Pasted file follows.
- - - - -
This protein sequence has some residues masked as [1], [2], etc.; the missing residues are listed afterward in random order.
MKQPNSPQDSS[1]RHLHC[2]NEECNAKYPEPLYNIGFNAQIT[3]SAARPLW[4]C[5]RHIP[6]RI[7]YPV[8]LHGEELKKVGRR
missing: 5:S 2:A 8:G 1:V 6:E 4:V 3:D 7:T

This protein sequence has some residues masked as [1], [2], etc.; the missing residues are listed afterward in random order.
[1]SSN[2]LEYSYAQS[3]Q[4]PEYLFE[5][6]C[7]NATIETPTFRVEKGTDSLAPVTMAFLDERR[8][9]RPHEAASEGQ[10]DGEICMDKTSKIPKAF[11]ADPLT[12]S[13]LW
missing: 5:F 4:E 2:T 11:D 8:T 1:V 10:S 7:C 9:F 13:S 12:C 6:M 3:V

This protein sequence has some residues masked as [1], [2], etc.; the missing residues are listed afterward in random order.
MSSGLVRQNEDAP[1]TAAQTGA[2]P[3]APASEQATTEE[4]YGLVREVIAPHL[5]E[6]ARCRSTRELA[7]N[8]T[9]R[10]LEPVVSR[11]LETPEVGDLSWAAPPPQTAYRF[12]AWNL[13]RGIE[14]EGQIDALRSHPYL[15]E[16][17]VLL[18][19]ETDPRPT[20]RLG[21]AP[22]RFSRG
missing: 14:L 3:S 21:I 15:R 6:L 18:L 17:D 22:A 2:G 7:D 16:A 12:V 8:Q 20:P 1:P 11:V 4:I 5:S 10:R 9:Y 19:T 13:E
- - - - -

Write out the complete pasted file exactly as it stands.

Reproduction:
This protein sequence has some residues masked as [1], [2], etc.; the missing residues are listed afterward in random order.
MKQPNSPQDSS[1]RHLHC[2]NEECNAKYPEPLYNIGFNAQIT[3]SAARPLW[4]C[5]RHIP[6]RI[7]YPV[8]LHGEELKKVGRR
missing: 5:S 2:A 8:G 1:V 6:E 4:V 3:D 7:T

This protein sequence has some residues masked as [1], [2], etc.; the missing residues are listed afterward in random order.
[1]SSN[2]LEYSYAQS[3]Q[4]PEYLFE[5][6]C[7]NATIETPTFRVEKGTDSLAPVTMAFLDERR[8][9]RPHEAASEGQ[10]DGEICMDKTSKIPKAF[11]ADPLT[12]S[13]LW
missing: 5:F 4:E 2:T 11:D 8:T 1:V 10:S 7:C 9:F 13:S 12:C 6:M 3:V

This protein sequence has some residues masked as [1], [2], etc.; the missing residues are listed afterward in random order.
MSSGLVRQNEDAP[1]TAAQTGA[2]P[3]APASEQATTEE[4]YGLVREVIAPHL[5]E[6]ARCRSTRELA[7]N[8]T[9]R[10]LEPVVSR[11]LETPEVGDLSWAAPPPQTAYRF[12]AWNL[13]RGIE[14]EGQIDALRSHPYL[15]E[16][17]VLL[18][19]ETDPRPT[20]RLG[21]AP[22]RFSRG
missing: 14:L 3:S 21:I 15:R 6:L 18:L 17:D 22:A 2:G 7:D 16:A 12:V 8:Q 20:P 1:P 11:V 4:I 5:S 10:R 9:Y 19:T 13:E